This week we look at mistakes and why we don't learn from them, at least not initially. Good friend James Montier explores the limits to learning we all have and offers some help on how to overcome them. Investors are constantly facing these challenges against their own biases when making sound decisions.
James is the Director of Global Strategy at Dresdner Kleinwort Watterstein, a London and Frankfurt based investment bank. He is also a prolific writer and author of the book "Behavioral Finance - Insights into Irrational Minds and Markets."
Maybe for us to be able to think more "Outside the Box" we must first look within our own "boxes." I hope that you find some insight into your own learning process.
This week's letter is from John P. Hussman, Ph.D., President of Hussman Investment Trust. John manages the Hussman Strategic Total Return Fund - HSTRX and the Hussman Strategic Growth Fund - HSGFX and writes his Weekly Market Commentary.
Following are two recent Weekly Market Commentaries that touch on contrarian investing and price movements in the markets. Last week, James Montier told us that to succeed in investing you need to take a contrarian approach, but Hussman says "not so fast," and that always being contrarian may not be the best idea. Sometimes it is a good idea to go along with the crowd.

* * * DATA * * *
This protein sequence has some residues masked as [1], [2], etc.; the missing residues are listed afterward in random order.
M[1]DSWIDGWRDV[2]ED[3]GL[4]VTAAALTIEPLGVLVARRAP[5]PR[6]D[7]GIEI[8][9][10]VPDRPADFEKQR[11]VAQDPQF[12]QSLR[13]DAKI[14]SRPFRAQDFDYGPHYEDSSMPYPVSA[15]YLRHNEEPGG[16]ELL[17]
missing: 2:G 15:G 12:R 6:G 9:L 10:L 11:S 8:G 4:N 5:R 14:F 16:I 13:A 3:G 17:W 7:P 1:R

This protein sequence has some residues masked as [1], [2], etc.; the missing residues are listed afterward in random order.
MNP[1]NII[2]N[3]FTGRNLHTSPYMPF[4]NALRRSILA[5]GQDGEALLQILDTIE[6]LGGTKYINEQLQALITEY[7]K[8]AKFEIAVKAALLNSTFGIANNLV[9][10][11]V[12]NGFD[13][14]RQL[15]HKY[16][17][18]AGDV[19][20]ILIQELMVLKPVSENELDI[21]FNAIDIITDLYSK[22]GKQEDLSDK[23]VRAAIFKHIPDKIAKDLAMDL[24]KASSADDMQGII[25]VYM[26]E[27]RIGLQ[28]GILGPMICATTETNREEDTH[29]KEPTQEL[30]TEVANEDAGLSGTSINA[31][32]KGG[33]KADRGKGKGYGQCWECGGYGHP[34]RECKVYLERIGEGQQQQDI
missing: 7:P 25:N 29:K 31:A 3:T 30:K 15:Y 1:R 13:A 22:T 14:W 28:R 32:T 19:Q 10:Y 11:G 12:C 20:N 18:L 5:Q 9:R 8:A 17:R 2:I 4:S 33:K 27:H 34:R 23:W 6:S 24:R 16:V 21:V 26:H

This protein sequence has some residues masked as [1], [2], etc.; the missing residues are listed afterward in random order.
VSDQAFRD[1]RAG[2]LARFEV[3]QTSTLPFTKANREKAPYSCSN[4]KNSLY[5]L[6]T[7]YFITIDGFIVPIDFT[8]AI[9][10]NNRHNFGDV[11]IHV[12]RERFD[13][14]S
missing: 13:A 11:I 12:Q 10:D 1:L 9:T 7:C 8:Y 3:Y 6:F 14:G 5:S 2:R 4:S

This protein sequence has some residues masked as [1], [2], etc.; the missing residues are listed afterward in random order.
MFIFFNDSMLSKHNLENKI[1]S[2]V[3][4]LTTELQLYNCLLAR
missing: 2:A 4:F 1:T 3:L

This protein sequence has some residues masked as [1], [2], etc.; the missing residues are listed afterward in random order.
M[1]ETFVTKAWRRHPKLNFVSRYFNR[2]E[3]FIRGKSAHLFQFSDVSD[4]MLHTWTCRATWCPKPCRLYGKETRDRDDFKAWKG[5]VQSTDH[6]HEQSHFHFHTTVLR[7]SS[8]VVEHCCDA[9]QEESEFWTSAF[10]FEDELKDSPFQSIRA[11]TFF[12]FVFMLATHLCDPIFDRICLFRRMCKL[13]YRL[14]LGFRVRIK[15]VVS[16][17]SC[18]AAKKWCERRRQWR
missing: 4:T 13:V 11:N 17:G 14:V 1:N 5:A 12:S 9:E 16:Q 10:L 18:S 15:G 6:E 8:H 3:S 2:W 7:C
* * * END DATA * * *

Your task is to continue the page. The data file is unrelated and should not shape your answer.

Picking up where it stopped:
In the second part, Hussman explores a common belief, seen everyday in the media, that money moves into and out of the markets. However for every seller there is a buyer and the movement of markets is based on perceived value rather than money flows. As always Hussman has some interesting insights and that is why these were picked for this week's Outside the Box.
Two weeks ago in Thoughts From the Frontline, I mentioned a piece by one of my favorite contrarians and behavioral finance analysts, James Montier of Dresdner Kleinwort Wasserstein. It was going to be the Outside the Box last week, but a previous letter by Montier was sent instead.
I normally try not to use the same author two weeks in a row, but this was an exceptional letter and I wanted to bring it to my readers. James pulls together research and observations from many sources in order to prove his point and show that being a contrarian is not always the easy path to follow. I have always said that the time to own equities will be during the next recession when everyone else has given up on them, but that will also be the hardest time to buy. James helps explain why it is so hard to be contrarian and that is why it is this week's Outside the Box.
This week's report is about some research finding from a group in Bellevue, Washington called Evergreen Capital Management, LLC. They have built a proprietary model that is used to predict when mutual fund styles (large-mid-small capitalization, value-growth) are being overbought or oversold. They believe that their model is quite good at predicting returns relative to the overall market over the subsequent two years.
This report does an excellent job of weaving together many of the themes from my past letters and book, Bull's Eye Investing. We find behavioral finance, herd mentality, why investors fail, how Wall Street works, contrarian investing and more. I think you will find the results of their research along with their other comments very valuable the next time you find yourself scanning the top performing funds of the recent past and that is why I chose it as this week's Outside The Box.